08/03/2012 03:14 pm ET Updated Dec 06, 2017

How to Make Mascarpone Cheese

Homemade foods are usually better than packaged versions sold in grocery stores.  And homemade versions are usually cheaper than their store-bought counterparts.  Homemade may take a bit of time and a few supplies, but in my book, the rewards are frequently worth the effort.  And so it is with mascarpone.


Featured in luscious Italian desserts, such as tiramisu and cheesecake, as well as frostings, and pasta sauce or filling, mascarpone is difficult to describe.  It is cheese without curds, rich without being sugary, and thick but not hard.  If you want to imagine its taste, think of the most mouth-watering cream cheese in the world, then imagine it lighter, slightly sweeter and infinitely tastier.

I got to homemade mascarpone indirectly, through Abby Dodge's Baketogether Double Chocolate-Strawberry Shortcakes.  That recipe calls for mascarpone, and as I worked out my version of that challenge (about which I'll blog shortly), I decided to make my own mascarpone.  Now that I know how easy it is to make and how incredible the homemade version tastes, I'm adding mascarpone to my "homemade-is-the-way-to-go" list.
After web research (I do it so you don't have to), I discovered that some recipes for homemade marscarpone are complicated (using a double boiler and other contraptions I didn't feel like dealing with) and a number call for tartaric acid or another starter culture that I don't have.  Finally, I came upon a simple version from Melissa, the Alchemist. I loved it because she didn't use a double boiler or fancy starter - just heavy cream and fresh lemon juice.  I made only ½ cup and my experience was different from hers, but we both had successful results.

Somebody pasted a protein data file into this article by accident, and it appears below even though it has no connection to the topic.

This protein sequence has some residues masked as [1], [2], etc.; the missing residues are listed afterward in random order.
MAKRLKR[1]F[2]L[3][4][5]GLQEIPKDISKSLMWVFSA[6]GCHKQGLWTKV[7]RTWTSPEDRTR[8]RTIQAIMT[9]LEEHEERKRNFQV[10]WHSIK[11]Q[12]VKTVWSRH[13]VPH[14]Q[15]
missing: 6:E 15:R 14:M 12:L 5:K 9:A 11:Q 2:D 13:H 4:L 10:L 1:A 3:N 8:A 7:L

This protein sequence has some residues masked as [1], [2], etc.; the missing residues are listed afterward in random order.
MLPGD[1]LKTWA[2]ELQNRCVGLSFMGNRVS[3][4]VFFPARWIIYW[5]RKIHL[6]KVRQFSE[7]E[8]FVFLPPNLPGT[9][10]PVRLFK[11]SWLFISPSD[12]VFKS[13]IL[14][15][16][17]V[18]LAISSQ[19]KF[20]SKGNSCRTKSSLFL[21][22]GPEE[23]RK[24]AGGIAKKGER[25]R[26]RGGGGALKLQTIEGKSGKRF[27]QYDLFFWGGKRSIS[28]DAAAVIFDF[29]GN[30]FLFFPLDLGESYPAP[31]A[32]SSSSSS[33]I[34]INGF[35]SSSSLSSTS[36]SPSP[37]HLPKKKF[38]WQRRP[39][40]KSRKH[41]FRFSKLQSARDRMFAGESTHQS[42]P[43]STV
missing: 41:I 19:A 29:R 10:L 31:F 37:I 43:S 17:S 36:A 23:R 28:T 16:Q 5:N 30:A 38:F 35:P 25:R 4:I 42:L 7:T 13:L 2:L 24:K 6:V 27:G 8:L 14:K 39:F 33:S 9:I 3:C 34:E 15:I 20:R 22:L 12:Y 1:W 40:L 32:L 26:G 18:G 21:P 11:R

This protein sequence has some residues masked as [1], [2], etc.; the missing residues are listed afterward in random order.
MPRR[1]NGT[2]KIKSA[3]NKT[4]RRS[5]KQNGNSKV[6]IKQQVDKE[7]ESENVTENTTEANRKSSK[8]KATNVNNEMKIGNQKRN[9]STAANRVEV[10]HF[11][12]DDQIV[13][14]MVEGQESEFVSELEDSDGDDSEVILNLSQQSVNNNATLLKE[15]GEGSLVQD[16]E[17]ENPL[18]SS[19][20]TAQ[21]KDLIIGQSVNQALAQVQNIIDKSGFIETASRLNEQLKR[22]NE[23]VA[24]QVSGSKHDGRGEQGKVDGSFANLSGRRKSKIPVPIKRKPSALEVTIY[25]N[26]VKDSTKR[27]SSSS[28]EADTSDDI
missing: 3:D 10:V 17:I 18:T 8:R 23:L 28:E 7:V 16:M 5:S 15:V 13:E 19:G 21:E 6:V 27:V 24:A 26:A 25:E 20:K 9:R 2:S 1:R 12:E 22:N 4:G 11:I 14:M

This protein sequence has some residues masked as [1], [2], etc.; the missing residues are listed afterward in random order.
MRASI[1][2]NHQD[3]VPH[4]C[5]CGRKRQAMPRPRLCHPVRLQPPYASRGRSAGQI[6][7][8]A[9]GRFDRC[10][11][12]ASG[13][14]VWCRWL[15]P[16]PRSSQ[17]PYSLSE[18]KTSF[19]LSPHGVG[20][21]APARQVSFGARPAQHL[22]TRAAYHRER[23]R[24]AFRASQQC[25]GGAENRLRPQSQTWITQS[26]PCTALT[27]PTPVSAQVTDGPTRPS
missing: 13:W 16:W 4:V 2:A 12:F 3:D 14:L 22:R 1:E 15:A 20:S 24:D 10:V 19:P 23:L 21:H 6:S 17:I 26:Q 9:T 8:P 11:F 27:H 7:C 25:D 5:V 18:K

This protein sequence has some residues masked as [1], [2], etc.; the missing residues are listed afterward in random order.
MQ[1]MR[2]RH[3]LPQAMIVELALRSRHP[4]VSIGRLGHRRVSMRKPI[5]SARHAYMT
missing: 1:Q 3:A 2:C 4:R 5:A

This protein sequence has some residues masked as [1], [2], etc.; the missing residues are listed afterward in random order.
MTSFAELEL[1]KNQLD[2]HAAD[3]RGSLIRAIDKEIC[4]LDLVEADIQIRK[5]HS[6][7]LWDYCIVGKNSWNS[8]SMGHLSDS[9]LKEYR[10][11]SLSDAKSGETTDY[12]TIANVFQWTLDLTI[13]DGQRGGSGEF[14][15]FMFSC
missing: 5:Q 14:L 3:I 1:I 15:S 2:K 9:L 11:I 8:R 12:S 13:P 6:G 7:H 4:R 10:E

Homemade Mascarpone Cheese
Serving - ½ cup   Cost - $1.99

Ingredients (Double for 1 cup of mascarpone)


1 cup heavy cream (with no added ingredients such as carrageenan) 
1 ½ teaspoons of fresh lemon juice

  • Measuring spoons
  • Small knife (to cut lemon)
  • Small pot
  • Food thermometer
  • Spoon
  • Spatula (possibly also knife to scoop mascarpone out of strainer)
  • Small bowl
  • Strainer
  • Cheesecloth
  • Plastic wrap 
Preparation For step-by-step directions, including pictures, click here.